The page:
Autoimmune Series: Rheumatoid Arthritis and Oral Health

May 11, 2019

This month on the Hadlock Dental Center blog we’re kicking off a new series. Every other month through 2019 we will be highlighting a different autoimmune disease and the impact it has on oral health, and vice versa. The Autoimmune label encompasses many different diseases that affect multiple systems of the body. The factor they share, is that the body begins attacking its own cells wreaking havoc and causing painful and sometimes debilitating symptoms. Over 23.5 million people in the United States alone suffer from at least one autoimmune disease. You likely know one or more people with any given Autoimmune disease. These diseases are seen more often in women than in men, and it is hypothesized that hormonal changes may play a role. We’ll be starting the series off this month taking a look at the links between Rheumatoid Arthritis (RA) and oral health.

Rheumatoid Arthritis affecting  the hands can limit good oral health.

Digital x rays of both hands showing severe rheumatoid arthritis affecting both wrists and hands. Deformities limiting movement and associated with pain

Possible Links

There are a couple of different hypotheses currently out there as to why so many individuals with RA also suffer from periodontal disease. One such hypothesis is an easy link to make. RA is  typically characterized by severe pain and stiffness in any of the body’s joints. Common homecare such as brushing and flossing may be difficult if hands are painful and have limited mobility. If RA also affects the temporomandibular joint (TMJ), this can limit the patient’s ability to open, which further complicates keeping their teeth clean. The risk for developing periodontal diseases greatly increases when lacking effective homecare. Poor homecare may not be the exact link, but it is certainly a risk factor shared between the two diseases.

A German study in 2008 found that patients with RA were 8 times more likely to develop periodontal disease and also noted that poor oral hygiene alone did not explain such a significant increase in risk. These findings leads us to look deeper into the cellular level of disease.

Similarities have been found in oral tissue with periodontal disease and joints with RA. As we well know, the inflammation of periodontal disease causes destruction of the bone and tissue surrounding the teeth. Inflammation is also what causes the breakdown of joints, and pain associated with RA. Many of the same proinflammatory proteins were found in both diseases (Tumor Necrosis Factor (TNF), Interleukin-1, and Interleukin-6). Inflammation has been a hot topic lately due to its role in so many health problems.Another study out of Israel also found that genetics may play a role in elevated risk for RA.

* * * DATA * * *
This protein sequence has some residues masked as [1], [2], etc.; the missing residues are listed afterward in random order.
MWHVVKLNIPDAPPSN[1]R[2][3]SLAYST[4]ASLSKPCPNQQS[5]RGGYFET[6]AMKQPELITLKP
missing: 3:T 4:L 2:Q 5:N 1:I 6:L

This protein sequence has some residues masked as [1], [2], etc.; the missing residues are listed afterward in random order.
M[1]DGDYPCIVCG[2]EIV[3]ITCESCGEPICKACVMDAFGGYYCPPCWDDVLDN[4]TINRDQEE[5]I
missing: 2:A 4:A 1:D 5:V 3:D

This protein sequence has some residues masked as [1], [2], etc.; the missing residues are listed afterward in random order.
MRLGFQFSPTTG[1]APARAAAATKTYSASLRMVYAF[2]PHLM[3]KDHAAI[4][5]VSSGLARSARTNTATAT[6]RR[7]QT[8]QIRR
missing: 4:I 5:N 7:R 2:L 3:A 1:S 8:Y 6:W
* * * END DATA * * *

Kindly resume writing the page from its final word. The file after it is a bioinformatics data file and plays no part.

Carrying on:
All of this information and more has led to a better understanding of the entire disease process. An increase of antibodies to citrullinated peptides is one of the early markers of RA. Citrullination is the scientific term, for a change in cell structure that leads it to be seen as a foreign entity to the body. This citrullination leads the body to release anti-cyclic citrullinated (anti-CCP) antibodies. These antibodies then attack the cells thought to be foreign, even though they are in fact cells of the body. The link to periodontal disease comes from certain bacteria. It was found that at least one strain of bacteria commonly associated with periodontal disease causes the process of citrullination. A study in 2009 concluded that due to these facts, certain oral bacteria could be the cause of RA and/or that periodontal disease may be triggering the disease process of RA.


With all of this information we can assume periodontal disease and rheumatoid arthritis are clearly linked. One of the best ways to control them is to be sure to treat each disease. If you are suffering from uncontrolled periodontal disease you will  benefit from scaling and root planing. This treatment will bring it under control and we can help you maintain better oral health with frequent dental visits. It is also important to work with your physician to control your RA. If you have a difficult time with you homecare due to stiff or painful joints, speak with your hygienist. You may benefit from different dental aids, including an electric toothbrush or water flosser.

We strive to work closely with our patients’ physicians to care for overall health. If you have RA, it is imperative to maintain good homecare and frequent visits with your hygienist. We look forward to highlighting other autoimmune diseases over the coming months. They are not spoken about often, taking a backseat to Smoking and Diabetes when it comes to periodontal disease. It is our hope that continued studies will be done to further understand the etiology of these elusive diseases. If you know someone with RA, please share this link with them!



Arthritis Foundation

Johns Hopkins Arthritis Center


National Library of Medicine, National Institutes of Health


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